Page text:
What I Learned from Venturing Beyond the Classics

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In the first grade, my mother bought me a beautiful, dark blue, cloth-bound edition of the Grimm’s Complete Fairy Tales. The cover felt like velvet and the pages smelled like vanilla cake. For years, it was my favorite book. I would carry it with me everywhere and no one was allowed to touch it. Unfortunately, I was forced to learn the whole “sharing is caring” lesson by lending it to a neighbor and I never saw my favorite book again, because someone decided to move and to take my precious book with them. Anyway, that is not the moral of the story here. Well, maybe a little, that being “Don’t lend your favorite books to people who might steal them,” but the actual point is something else. That book was what got me obsessed (and I mean, obsessed) with classic literature.

Ever since the first grade and that cherished, never-forgotten edition, I was obsessed with the classics, which I took to mean “anything published before the 2oth Century.” The only time I ever deviated from the classics was when the Harry Potter books came into existence and I became obsessed with those, too. My first editions are still hiding somewhere in my old closet back home (yes, my bookshelves weren’t big enough, so I threw out half my wardrobe and commandeered a closet for my books). It wasn’t until 2015, at the ripe, old age of 23, that I dared to venture beyond the classics again, and boy, am I glad that I did. I didn’t realize that I was limiting myself to the classics, that I was contradicting the pure essence of literature itself: to voyage beyond the realm of possibility.

I discovered Bookstagram in December of 2015 and through that community, I discovered Young Adult fiction, a genre I had previously dismissed as being frivolous and boring. At first, someone recommended Fangirl (by Rainbow Rowell), then the Shatter Me series (by Tahereh Mafi) and then, another person recommended the Throne of Glass series (by Sarah J. Maas) and after reading Fangirl and the first books in those two series, I was hooked. Now, I had read fantasy and science fiction before, but never in a YA style, because, for some reason, I thought YA was purely chick lit and teenage sob stories. I never thought that this genre would become one of my favorites so quickly.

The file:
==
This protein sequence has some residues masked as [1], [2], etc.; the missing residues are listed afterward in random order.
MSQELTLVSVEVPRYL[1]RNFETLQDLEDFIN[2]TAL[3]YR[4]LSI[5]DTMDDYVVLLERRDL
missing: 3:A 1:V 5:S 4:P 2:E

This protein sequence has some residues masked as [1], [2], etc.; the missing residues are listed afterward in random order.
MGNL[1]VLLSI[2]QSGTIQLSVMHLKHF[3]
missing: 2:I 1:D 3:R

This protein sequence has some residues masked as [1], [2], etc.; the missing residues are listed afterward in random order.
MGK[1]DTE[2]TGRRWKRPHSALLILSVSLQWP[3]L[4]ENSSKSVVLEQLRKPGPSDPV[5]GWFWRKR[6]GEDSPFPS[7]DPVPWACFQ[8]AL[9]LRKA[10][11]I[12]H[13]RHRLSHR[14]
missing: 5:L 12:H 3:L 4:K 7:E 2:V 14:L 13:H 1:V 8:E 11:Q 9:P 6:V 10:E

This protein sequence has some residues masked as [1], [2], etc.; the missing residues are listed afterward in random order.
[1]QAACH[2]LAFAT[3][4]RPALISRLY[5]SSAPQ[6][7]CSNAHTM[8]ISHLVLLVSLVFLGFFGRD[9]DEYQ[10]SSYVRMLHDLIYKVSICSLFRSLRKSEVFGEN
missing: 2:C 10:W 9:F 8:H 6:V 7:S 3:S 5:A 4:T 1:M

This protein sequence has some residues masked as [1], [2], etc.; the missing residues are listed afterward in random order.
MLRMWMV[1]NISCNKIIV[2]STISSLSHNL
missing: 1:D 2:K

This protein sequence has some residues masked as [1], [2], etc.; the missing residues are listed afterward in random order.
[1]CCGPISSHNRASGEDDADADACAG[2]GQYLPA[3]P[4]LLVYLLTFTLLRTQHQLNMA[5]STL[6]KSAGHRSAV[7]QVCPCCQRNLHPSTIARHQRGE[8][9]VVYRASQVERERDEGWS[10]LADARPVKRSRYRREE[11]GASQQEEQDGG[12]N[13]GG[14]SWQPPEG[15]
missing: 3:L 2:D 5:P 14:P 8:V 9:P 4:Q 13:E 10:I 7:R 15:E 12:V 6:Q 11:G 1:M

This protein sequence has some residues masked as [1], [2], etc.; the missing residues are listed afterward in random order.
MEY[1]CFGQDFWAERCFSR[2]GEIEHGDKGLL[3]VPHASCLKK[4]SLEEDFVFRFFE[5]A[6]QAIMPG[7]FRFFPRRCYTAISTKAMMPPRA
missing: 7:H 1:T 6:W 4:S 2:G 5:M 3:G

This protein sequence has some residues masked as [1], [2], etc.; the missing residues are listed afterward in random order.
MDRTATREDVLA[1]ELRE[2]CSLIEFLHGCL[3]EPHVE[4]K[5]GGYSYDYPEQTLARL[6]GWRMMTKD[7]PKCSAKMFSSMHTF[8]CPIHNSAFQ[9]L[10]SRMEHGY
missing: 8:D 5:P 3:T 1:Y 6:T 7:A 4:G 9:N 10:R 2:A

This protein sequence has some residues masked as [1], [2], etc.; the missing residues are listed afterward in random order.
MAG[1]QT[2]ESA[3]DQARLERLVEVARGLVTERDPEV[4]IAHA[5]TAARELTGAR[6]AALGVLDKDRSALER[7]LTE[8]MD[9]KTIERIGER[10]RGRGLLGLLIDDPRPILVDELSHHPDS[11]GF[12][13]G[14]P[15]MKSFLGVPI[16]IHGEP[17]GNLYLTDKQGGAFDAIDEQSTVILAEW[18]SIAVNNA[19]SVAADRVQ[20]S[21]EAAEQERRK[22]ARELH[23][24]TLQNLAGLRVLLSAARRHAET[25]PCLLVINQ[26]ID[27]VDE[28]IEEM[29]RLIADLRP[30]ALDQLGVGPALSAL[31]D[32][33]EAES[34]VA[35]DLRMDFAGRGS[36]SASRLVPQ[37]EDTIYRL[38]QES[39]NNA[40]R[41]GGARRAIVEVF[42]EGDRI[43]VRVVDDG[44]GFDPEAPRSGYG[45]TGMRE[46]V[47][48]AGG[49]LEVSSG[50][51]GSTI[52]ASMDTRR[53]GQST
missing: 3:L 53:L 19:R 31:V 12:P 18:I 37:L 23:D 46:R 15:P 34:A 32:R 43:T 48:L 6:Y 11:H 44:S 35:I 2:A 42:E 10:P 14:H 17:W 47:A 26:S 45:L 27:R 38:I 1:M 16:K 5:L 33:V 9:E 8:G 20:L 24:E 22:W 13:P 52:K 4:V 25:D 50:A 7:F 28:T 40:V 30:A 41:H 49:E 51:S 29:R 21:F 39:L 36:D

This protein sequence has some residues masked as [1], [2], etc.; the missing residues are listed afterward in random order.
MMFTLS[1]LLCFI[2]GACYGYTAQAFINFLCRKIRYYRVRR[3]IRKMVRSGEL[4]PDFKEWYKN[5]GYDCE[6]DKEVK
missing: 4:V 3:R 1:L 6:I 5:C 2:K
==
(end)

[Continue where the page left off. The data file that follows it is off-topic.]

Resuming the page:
These books weren’t frivolous or boring. They talked about depression and mental illness, awkwardness and anxiety, happiness and purpose, grief and loss, and all the things in between. The classics tended to skirt around these sorts of issues in one way or another, but I’ve found that YA books are so much more open about discussing them and incorporating them into their stories. Granted, I’m still a staunch advocate of the classics and I love seeing proper English being used. But if James Joyce has taught me anything, it’s that language is a flexible, malleable, and living entity, meant to be experimented with and played with and changed with the times. So, if I wanted to sum up what I’ve learned from daring to broaden my literary horizons, it would be these lessons:

  1. Literature is not limited to linguistic or aesthetic masterpieces; it is an infinite and ever-changing field, fueled by creativity and human expression.
  2. Never judge a book by its cover, description, or genre.
  3. Always keep an open mind and try new things, because you never know what you might end up liking and what you might not.

I’ll never stop reading and re-reading the classics, because they are what got me into reading in the first place and helped me through so many phases of my life, but now, I can add YA to that category as well. So, if there’s any genre that you’ve sworn off without ever having tried, then I suggest that you at least give it a shot. You might hate it and that is perfectly okay, thereby cementing your opinion that it’s just not for you, but you might also love it and discover a whole new world of books that you never knew existed. The moral, in the end, is: read outside of your comfort zone. So, this month (March, I mean, because February is almost done anyway), try to challenge yourself and read something from a genre you’ve never tried before and dare to venture beyond your comfort zone.

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